Such a format would not be heavily prescriptive, yet it would be helpful to policymakers. It would not generate a set of recommendations that politicians feel they have to adopt or reject. Rather, it would provide a snapshot of what people really think is achievable with collaborative effort. This is qualitatively different from a simple survey. By comparing the opinions expressed in a poll taken at the outset of the Deliberative Poll and a second poll at the end of the event, policymakers could gain a sense of how citizens’ preferences may change when they have had a chance to come together, compare views, and access the full range of opinions on a given matter.
The commission, the parliament, the Economic and Social Committee, the Committee of the Regions, and member states should pool interpretation, logistical, and some financial resources to organize such a yearly moment of collective intelligence. Tomorrow’s Europe and subsequent Deliberative Polls show that this format can be done well and put to good use.
These ideas’ time has come. The Finnish Parliament has long had a Committee for the Future, and the Scottish Parliament has a Futures Forum to counter politics’ short-termism or “NIMTOO-ism”—Not in My Term of Office. French President Emmanuel Macron has talked of setting up an Assembly of the Future, while Sweden briefly had a minister for the future.
The notion of more active citizen involvement in public affairs is also widely encouraged. Countless surveys highlight how greater citizen participation is a popular proposed remedy to insufficiently representative democracies.2 Although it undoubtedly would be complex to set up an EU participatory budget, there is no reason why it should not have similarly positive impacts as at the local level. Going beyond mere talk of involving random samples of citizens in policymaking, Ireland’s Citizens Assembly and other successful experiments, notably in Canada and Australia, have shown that action along these lines is possible. When conducted well—in particular by respecting key deliberation principles3—such undertakings improve policies, facilitate decisionmaking, and increase public support for democratic institutions.4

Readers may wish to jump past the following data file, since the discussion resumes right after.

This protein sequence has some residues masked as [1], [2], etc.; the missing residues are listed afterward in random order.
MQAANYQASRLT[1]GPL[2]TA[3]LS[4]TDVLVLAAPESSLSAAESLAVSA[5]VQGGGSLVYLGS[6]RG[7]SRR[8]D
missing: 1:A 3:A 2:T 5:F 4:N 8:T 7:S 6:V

The proposed hacks raise many important technical and political issues. Imagine, however, that all three, or even just one or two of them, were to be implemented: suddenly, citizens would perceive differently the say that they have in European policy. Citizens could watch others like them defending their thoughts for the future—rather than just watching MEPs debate on television—and entertain the possibility that they might be able to do so themselves next year. People would know that their neighborhood is part of a network seeking funds to refurbish abandoned buildings to house refugees, rather than simply pass by a plaque stating that the EU has funded a local regeneration project without ever having consulted the existing local population. European citizens could be asked what future they want in a given policy area, as opposed to answering a generic Eurobarometer survey. Through moments like these, and many others, people’s interest in the EU could then be regenerated, and the long but necessary process of democratic change could begin.